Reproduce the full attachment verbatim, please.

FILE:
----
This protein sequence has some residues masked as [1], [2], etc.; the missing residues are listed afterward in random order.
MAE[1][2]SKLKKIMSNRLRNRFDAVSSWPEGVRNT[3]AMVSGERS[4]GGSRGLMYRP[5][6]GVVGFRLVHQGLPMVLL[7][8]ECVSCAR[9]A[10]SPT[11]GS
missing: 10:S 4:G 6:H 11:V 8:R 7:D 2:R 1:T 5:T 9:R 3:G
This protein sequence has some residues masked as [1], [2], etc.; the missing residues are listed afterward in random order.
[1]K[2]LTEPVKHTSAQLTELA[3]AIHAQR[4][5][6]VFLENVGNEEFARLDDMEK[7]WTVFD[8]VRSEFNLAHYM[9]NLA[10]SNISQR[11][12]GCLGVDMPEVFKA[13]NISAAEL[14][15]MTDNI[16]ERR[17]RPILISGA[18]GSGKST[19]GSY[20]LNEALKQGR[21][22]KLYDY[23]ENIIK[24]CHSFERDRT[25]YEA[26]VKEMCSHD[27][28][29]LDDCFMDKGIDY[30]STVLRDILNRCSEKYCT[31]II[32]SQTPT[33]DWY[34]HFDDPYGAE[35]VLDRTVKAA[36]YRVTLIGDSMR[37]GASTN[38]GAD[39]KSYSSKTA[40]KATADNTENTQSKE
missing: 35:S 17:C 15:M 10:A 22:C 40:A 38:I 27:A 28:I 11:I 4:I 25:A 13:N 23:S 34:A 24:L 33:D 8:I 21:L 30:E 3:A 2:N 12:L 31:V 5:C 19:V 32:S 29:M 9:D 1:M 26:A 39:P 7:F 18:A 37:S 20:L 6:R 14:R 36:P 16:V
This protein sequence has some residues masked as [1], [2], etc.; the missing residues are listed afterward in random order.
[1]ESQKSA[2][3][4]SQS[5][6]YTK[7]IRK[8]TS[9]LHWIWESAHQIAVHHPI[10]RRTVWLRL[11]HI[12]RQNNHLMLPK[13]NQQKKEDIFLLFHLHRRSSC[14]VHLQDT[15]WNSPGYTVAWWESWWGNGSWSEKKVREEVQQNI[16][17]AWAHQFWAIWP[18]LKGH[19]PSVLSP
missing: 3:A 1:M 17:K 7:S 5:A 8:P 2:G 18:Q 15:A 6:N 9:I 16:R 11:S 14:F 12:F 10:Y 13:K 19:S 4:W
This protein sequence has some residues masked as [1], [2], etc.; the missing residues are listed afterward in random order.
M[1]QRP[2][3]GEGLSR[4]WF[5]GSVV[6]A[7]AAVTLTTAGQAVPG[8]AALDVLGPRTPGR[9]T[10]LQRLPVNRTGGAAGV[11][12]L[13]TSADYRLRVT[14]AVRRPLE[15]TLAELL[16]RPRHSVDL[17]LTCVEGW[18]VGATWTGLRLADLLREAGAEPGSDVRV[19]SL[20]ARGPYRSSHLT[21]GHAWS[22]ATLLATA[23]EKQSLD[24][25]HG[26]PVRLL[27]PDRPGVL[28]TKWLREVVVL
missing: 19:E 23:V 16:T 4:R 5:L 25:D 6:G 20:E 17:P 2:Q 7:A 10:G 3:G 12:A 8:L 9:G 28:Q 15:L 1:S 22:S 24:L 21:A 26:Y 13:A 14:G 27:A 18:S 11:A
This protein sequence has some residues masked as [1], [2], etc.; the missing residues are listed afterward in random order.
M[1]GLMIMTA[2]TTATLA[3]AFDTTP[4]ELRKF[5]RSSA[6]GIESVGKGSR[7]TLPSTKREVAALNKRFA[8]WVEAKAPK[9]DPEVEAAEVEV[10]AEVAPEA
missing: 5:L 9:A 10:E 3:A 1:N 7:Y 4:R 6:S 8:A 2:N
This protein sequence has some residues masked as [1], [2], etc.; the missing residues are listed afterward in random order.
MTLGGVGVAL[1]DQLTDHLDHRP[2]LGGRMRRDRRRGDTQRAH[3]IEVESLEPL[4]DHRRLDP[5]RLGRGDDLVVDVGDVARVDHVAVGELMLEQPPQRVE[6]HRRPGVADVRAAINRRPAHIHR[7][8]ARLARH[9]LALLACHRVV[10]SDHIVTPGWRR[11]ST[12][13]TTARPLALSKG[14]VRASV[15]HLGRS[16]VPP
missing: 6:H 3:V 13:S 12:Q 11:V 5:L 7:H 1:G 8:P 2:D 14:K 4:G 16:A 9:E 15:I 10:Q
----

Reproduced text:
This protein sequence has some residues masked as [1], [2], etc.; the missing residues are listed afterward in random order.
MAE[1][2]SKLKKIMSNRLRNRFDAVSSWPEGVRNT[3]AMVSGERS[4]GGSRGLMYRP[5][6]GVVGFRLVHQGLPMVLL[7][8]ECVSCAR[9]A[10]SPT[11]GS
missing: 10:S 4:G 6:H 11:V 8:R 7:D 2:R 1:T 5:T 9:R 3:G
This protein sequence has some residues masked as [1], [2], etc.; the missing residues are listed afterward in random order.
[1]K[2]LTEPVKHTSAQLTELA[3]AIHAQR[4][5][6]VFLENVGNEEFARLDDMEK[7]WTVFD[8]VRSEFNLAHYM[9]NLA[10]SNISQR[11][12]GCLGVDMPEVFKA[13]NISAAEL[14][15]MTDNI[16]ERR[17]RPILISGA[18]GSGKST[19]GSY[20]LNEALKQGR[21][22]KLYDY[23]ENIIK[24]CHSFERDRT[25]YEA[26]VKEMCSHD[27][28][29]LDDCFMDKGIDY[30]STVLRDILNRCSEKYCT[31]II[32]SQTPT[33]DWY[34]HFDDPYGAE[35]VLDRTVKAA[36]YRVTLIGDSMR[37]GASTN[38]GAD[39]KSYSSKTA[40]KATADNTENTQSKE
missing: 35:S 17:C 15:M 10:A 22:C 40:A 38:I 27:A 28:I 11:I 4:I 25:A 13:N 23:S 34:A 24:L 33:D 8:I 21:L 30:E 3:A 2:N 12:L 31:V 5:C 19:V 32:S 29:M 9:D 1:M 26:A 39:P 7:F 18:A 37:S 20:L 6:R 14:R 36:P 16:V
This protein sequence has some residues masked as [1], [2], etc.; the missing residues are listed afterward in random order.
[1]ESQKSA[2][3][4]SQS[5][6]YTK[7]IRK[8]TS[9]LHWIWESAHQIAVHHPI[10]RRTVWLRL[11]HI[12]RQNNHLMLPK[13]NQQKKEDIFLLFHLHRRSSC[14]VHLQDT[15]WNSPGYTVAWWESWWGNGSWSEKKVREEVQQNI[16][17]AWAHQFWAIWP[18]LKGH[19]PSVLSP
missing: 3:A 1:M 17:K 7:S 5:A 8:P 2:G 18:Q 15:A 6:N 9:I 16:R 11:S 14:F 12:F 10:Y 13:K 19:S 4:W
This protein sequence has some residues masked as [1], [2], etc.; the missing residues are listed afterward in random order.
M[1]QRP[2][3]GEGLSR[4]WF[5]GSVV[6]A[7]AAVTLTTAGQAVPG[8]AALDVLGPRTPGR[9]T[10]LQRLPVNRTGGAAGV[11][12]L[13]TSADYRLRVT[14]AVRRPLE[15]TLAELL[16]RPRHSVDL[17]LTCVEGW[18]VGATWTGLRLADLLREAGAEPGSDVRV[19]SL[20]ARGPYRSSHLT[21]GHAWS[22]ATLLATA[23]EKQSLD[24][25]HG[26]PVRLL[27]PDRPGVL[28]TKWLREVVVL
missing: 19:E 23:V 16:T 4:R 5:L 25:D 6:G 20:E 17:P 2:Q 7:A 10:G 3:G 12:A 8:L 9:G 28:Q 15:L 1:S 22:S 24:L 21:A 26:Y 13:A 14:G 27:A 18:S 11:A
This protein sequence has some residues masked as [1], [2], etc.; the missing residues are listed afterward in random order.
M[1]GLMIMTA[2]TTATLA[3]AFDTTP[4]ELRKF[5]RSSA[6]GIESVGKGSR[7]TLPSTKREVAALNKRFA[8]WVEAKAPK[9]DPEVEAAEVEV[10]AEVAPEA
missing: 5:L 9:A 10:E 3:A 1:N 7:Y 4:R 6:S 8:A 2:N
This protein sequence has some residues masked as [1], [2], etc.; the missing residues are listed afterward in random order.
MTLGGVGVAL[1]DQLTDHLDHRP[2]LGGRMRRDRRRGDTQRAH[3]IEVESLEPL[4]DHRRLDP[5]RLGRGDDLVVDVGDVARVDHVAVGELMLEQPPQRVE[6]HRRPGVADVRAAINRRPAHIHR[7][8]ARLARH[9]LALLACHRVV[10]SDHIVTPGWRR[11]ST[12][13]TTARPLALSKG[14]VRASV[15]HLGRS[16]VPP
missing: 6:H 3:V 13:S 12:Q 11:V 5:L 7:H 1:G 8:P 2:D 14:K 4:G 16:A 9:E 15:I 10:Q